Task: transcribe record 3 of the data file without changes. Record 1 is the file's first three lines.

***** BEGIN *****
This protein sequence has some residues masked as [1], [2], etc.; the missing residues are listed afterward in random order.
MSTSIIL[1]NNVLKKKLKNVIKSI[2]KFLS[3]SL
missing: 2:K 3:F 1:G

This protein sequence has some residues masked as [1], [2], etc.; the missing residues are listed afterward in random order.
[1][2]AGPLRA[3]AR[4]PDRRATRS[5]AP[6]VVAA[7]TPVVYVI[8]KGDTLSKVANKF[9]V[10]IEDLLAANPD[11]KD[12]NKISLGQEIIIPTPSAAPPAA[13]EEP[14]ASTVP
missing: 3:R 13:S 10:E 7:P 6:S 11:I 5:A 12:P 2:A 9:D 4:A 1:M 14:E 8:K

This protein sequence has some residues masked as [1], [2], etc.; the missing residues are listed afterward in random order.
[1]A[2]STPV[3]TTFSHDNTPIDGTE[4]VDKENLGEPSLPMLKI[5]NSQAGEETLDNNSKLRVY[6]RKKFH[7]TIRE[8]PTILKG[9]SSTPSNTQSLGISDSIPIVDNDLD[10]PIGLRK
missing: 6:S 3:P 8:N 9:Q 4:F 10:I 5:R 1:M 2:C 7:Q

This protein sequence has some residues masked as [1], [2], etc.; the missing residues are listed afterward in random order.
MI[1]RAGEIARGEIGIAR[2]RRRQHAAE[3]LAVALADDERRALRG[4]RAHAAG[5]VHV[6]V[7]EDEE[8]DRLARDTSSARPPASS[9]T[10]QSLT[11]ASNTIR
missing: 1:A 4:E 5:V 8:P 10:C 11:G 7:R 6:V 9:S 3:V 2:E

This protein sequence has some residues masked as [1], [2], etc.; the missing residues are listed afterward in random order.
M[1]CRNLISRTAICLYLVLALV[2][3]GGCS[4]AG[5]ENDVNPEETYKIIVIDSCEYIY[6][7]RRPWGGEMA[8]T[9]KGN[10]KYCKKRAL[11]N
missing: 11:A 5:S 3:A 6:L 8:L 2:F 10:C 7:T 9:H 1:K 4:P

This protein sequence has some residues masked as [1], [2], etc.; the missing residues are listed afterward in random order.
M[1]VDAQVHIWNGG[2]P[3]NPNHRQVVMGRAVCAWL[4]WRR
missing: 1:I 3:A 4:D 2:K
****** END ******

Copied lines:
This protein sequence has some residues masked as [1], [2], etc.; the missing residues are listed afterward in random order.
[1]A[2]STPV[3]TTFSHDNTPIDGTE[4]VDKENLGEPSLPMLKI[5]NSQAGEETLDNNSKLRVY[6]RKKFH[7]TIRE[8]PTILKG[9]SSTPSNTQSLGISDSIPIVDNDLD[10]PIGLRK
missing: 6:S 3:P 8:N 9:Q 4:F 10:I 5:R 1:M 2:C 7:Q